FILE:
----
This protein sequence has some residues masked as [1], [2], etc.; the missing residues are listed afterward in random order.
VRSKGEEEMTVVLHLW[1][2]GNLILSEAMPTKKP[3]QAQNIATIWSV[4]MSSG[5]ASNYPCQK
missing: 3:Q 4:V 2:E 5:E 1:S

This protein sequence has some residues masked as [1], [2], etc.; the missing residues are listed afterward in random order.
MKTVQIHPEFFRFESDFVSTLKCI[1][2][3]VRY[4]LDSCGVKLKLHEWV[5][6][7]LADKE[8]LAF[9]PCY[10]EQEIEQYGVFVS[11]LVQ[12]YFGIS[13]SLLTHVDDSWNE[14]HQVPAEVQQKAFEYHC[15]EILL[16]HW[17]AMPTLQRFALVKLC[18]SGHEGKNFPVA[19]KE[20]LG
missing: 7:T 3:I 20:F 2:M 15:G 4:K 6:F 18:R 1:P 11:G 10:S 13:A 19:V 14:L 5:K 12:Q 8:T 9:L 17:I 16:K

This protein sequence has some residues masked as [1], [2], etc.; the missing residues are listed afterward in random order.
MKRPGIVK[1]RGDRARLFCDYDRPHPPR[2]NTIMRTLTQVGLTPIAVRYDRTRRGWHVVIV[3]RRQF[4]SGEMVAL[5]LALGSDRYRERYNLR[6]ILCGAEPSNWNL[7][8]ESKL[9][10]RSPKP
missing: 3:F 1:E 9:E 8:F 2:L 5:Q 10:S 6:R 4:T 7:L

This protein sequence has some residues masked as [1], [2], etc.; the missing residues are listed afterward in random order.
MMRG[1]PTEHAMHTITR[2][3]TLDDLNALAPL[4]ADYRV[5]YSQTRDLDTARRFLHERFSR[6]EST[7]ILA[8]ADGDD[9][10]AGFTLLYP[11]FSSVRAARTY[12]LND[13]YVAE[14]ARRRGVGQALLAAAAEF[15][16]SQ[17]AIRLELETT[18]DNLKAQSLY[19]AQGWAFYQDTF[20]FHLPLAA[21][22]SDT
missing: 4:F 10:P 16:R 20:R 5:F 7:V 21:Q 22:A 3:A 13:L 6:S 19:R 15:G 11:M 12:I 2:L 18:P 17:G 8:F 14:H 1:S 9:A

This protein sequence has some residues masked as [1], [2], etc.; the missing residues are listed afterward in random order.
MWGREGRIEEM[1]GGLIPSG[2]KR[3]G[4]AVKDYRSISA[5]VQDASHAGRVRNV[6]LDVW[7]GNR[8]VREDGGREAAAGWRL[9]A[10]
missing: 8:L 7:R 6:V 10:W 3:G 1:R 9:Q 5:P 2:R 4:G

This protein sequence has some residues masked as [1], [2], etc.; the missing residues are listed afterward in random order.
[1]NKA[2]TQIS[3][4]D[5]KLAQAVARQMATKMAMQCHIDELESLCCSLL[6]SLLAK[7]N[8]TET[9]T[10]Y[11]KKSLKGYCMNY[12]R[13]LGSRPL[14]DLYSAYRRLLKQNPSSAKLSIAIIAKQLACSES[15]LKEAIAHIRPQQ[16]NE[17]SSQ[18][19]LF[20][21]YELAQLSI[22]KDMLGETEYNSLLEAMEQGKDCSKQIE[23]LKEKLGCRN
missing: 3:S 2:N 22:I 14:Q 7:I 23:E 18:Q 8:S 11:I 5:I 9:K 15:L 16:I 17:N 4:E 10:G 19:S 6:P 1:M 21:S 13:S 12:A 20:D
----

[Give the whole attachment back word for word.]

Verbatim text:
This protein sequence has some residues masked as [1], [2], etc.; the missing residues are listed afterward in random order.
VRSKGEEEMTVVLHLW[1][2]GNLILSEAMPTKKP[3]QAQNIATIWSV[4]MSSG[5]ASNYPCQK
missing: 3:Q 4:V 2:E 5:E 1:S

This protein sequence has some residues masked as [1], [2], etc.; the missing residues are listed afterward in random order.
MKTVQIHPEFFRFESDFVSTLKCI[1][2][3]VRY[4]LDSCGVKLKLHEWV[5][6][7]LADKE[8]LAF[9]PCY[10]EQEIEQYGVFVS[11]LVQ[12]YFGIS[13]SLLTHVDDSWNE[14]HQVPAEVQQKAFEYHC[15]EILL[16]HW[17]AMPTLQRFALVKLC[18]SGHEGKNFPVA[19]KE[20]LG
missing: 7:T 3:I 20:F 2:M 15:G 4:K 6:F 18:R 1:P 11:G 10:S 13:A 19:V 14:L 5:K 12:Q 8:T 9:L 17:I 16:K

This protein sequence has some residues masked as [1], [2], etc.; the missing residues are listed afterward in random order.
MKRPGIVK[1]RGDRARLFCDYDRPHPPR[2]NTIMRTLTQVGLTPIAVRYDRTRRGWHVVIV[3]RRQF[4]SGEMVAL[5]LALGSDRYRERYNLR[6]ILCGAEPSNWNL[7][8]ESKL[9][10]RSPKP
missing: 3:F 1:E 9:E 8:F 2:L 5:Q 10:S 6:R 4:T 7:L

This protein sequence has some residues masked as [1], [2], etc.; the missing residues are listed afterward in random order.
MMRG[1]PTEHAMHTITR[2][3]TLDDLNALAPL[4]ADYRV[5]YSQTRDLDTARRFLHERFSR[6]EST[7]ILA[8]ADGDD[9][10]AGFTLLYP[11]FSSVRAARTY[12]LND[13]YVAE[14]ARRRGVGQALLAAAAEF[15][16]SQ[17]AIRLELETT[18]DNLKAQSLY[19]AQGWAFYQDTF[20]FHLPLAA[21][22]SDT
missing: 4:F 10:P 16:R 20:R 5:F 7:V 21:Q 22:A 3:A 13:L 6:S 19:R 15:G 11:M 12:I 2:L 18:P 17:G 8:F 14:H 1:S 9:A

This protein sequence has some residues masked as [1], [2], etc.; the missing residues are listed afterward in random order.
MWGREGRIEEM[1]GGLIPSG[2]KR[3]G[4]AVKDYRSISA[5]VQDASHAGRVRNV[6]LDVW[7]GNR[8]VREDGGREAAAGWRL[9]A[10]
missing: 8:L 7:R 6:V 10:W 3:G 1:R 9:Q 5:P 2:R 4:G

This protein sequence has some residues masked as [1], [2], etc.; the missing residues are listed afterward in random order.
[1]NKA[2]TQIS[3][4]D[5]KLAQAVARQMATKMAMQCHIDELESLCCSLL[6]SLLAK[7]N[8]TET[9]T[10]Y[11]KKSLKGYCMNY[12]R[13]LGSRPL[14]DLYSAYRRLLKQNPSSAKLSIAIIAKQLACSES[15]LKEAIAHIRPQQ[16]NE[17]SSQ[18][19]LF[20][21]YELAQLSI[22]KDMLGETEYNSLLEAMEQGKDCSKQIE[23]LKEKLGCRN
missing: 3:S 2:N 22:I 14:Q 7:I 23:E 18:Q 8:S 11:I 5:I 9:K 15:L 16:I 17:N 4:E 10:G 19:S 6:P 1:M 21:S 13:S 12:A 20:D